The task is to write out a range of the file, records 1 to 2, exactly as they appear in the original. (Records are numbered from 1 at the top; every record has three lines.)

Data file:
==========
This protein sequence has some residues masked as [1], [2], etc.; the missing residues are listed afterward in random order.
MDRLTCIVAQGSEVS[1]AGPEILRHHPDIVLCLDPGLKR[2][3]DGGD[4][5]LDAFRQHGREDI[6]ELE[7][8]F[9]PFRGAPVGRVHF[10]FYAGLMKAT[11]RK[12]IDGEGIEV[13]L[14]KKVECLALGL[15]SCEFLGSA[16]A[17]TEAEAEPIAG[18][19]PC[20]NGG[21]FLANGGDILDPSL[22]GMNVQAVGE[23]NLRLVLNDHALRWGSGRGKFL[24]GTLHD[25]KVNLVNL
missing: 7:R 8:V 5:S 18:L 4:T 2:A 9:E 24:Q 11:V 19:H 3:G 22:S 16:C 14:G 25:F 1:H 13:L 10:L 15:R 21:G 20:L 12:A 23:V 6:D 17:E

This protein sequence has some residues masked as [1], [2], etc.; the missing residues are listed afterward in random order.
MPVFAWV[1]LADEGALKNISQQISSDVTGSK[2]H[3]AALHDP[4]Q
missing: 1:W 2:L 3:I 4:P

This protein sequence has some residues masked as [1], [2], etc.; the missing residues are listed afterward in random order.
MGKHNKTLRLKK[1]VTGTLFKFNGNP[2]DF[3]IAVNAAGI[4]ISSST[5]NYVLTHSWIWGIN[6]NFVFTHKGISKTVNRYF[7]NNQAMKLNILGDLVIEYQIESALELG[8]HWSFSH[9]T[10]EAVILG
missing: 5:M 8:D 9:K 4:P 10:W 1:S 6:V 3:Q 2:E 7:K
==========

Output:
This protein sequence has some residues masked as [1], [2], etc.; the missing residues are listed afterward in random order.
MDRLTCIVAQGSEVS[1]AGPEILRHHPDIVLCLDPGLKR[2][3]DGGD[4][5]LDAFRQHGREDI[6]ELE[7][8]F[9]PFRGAPVGRVHF[10]FYAGLMKAT[11]RK[12]IDGEGIEV[13]L[14]KKVECLALGL[15]SCEFLGSA[16]A[17]TEAEAEPIAG[18][19]PC[20]NGG[21]FLANGGDILDPSL[22]GMNVQAVGE[23]NLRLVLNDHALRWGSGRGKFL[24]GTLHD[25]KVNLVNL
missing: 7:R 8:V 5:S 18:L 4:T 2:A 9:E 24:Q 11:V 19:H 3:G 22:S 16:C 14:G 25:F 1:H 13:L 10:L 15:R 21:G 20:L 12:A 23:V 6:D 17:E

This protein sequence has some residues masked as [1], [2], etc.; the missing residues are listed afterward in random order.
MPVFAWV[1]LADEGALKNISQQISSDVTGSK[2]H[3]AALHDP[4]Q
missing: 1:W 2:L 3:I 4:P